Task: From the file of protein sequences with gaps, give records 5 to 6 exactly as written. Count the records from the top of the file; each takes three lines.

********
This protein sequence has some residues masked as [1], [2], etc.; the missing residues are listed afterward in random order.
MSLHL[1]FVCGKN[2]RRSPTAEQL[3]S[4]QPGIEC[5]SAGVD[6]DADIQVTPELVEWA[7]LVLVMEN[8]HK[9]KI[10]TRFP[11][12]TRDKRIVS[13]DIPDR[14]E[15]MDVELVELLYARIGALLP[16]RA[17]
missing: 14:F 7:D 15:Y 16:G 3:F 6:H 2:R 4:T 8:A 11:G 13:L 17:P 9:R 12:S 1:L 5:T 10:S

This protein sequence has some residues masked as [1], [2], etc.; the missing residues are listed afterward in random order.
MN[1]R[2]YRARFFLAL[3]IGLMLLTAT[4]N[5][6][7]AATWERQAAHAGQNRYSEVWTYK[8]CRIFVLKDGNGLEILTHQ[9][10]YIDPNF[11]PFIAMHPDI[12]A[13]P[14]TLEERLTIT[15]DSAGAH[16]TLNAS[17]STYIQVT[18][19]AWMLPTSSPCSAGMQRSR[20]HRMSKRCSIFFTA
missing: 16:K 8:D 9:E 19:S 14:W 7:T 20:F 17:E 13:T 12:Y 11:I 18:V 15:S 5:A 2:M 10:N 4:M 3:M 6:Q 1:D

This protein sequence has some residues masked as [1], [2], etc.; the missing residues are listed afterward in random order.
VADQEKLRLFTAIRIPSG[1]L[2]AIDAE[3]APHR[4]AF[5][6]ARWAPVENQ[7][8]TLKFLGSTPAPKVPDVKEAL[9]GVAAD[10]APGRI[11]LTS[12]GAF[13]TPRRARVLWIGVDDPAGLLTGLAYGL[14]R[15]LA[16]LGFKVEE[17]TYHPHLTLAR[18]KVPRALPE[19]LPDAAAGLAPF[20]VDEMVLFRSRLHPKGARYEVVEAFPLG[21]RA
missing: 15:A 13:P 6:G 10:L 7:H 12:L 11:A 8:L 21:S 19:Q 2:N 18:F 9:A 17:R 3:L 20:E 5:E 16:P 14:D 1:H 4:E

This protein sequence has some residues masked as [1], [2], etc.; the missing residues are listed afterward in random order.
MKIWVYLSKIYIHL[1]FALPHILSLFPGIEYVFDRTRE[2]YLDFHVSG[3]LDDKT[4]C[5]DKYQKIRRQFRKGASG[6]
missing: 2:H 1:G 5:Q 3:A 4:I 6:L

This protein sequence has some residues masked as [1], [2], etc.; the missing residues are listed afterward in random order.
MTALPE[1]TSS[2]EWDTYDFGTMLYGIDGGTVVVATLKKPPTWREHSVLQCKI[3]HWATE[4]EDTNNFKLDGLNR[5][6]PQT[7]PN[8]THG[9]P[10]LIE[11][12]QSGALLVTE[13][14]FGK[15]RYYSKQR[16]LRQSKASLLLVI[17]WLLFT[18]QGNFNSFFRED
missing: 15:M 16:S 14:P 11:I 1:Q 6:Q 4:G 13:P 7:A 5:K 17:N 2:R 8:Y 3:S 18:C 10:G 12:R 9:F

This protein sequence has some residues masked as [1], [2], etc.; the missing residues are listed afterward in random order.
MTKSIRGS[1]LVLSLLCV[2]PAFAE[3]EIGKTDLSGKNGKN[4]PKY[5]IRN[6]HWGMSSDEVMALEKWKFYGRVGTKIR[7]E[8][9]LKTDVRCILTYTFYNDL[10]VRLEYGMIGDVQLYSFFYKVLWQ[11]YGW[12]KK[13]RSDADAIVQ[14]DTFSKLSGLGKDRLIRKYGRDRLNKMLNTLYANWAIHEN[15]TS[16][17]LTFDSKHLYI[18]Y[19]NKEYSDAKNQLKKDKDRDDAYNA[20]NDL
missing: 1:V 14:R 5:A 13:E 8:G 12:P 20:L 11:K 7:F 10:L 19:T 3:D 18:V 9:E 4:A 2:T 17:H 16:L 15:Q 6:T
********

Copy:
This protein sequence has some residues masked as [1], [2], etc.; the missing residues are listed afterward in random order.
MTALPE[1]TSS[2]EWDTYDFGTMLYGIDGGTVVVATLKKPPTWREHSVLQCKI[3]HWATE[4]EDTNNFKLDGLNR[5][6]PQT[7]PN[8]THG[9]P[10]LIE[11][12]QSGALLVTE[13][14]FGK[15]RYYSKQR[16]LRQSKASLLLVI[17]WLLFT[18]QGNFNSFFRED
missing: 15:M 16:S 14:P 11:I 1:Q 6:Q 4:G 13:P 7:A 5:K 17:N 2:R 8:Y 3:S 18:C 10:G 12:R 9:F

This protein sequence has some residues masked as [1], [2], etc.; the missing residues are listed afterward in random order.
MTKSIRGS[1]LVLSLLCV[2]PAFAE[3]EIGKTDLSGKNGKN[4]PKY[5]IRN[6]HWGMSSDEVMALEKWKFYGRVGTKIR[7]E[8][9]LKTDVRCILTYTFYNDL[10]VRLEYGMIGDVQLYSFFYKVLWQ[11]YGW[12]KK[13]RSDADAIVQ[14]DTFSKLSGLGKDRLIRKYGRDRLNKMLNTLYANWAIHEN[15]TS[16][17]LTFDSKHLYI[18]Y[19]NKEYSDAKNQLKKDKDRDDAYNA[20]NDL
missing: 1:V 14:R 5:A 13:E 8:G 12:P 20:L 11:K 7:F 10:L 19:T 3:D 18:V 9:E 4:A 2:T 17:H 16:L 15:Q 6:T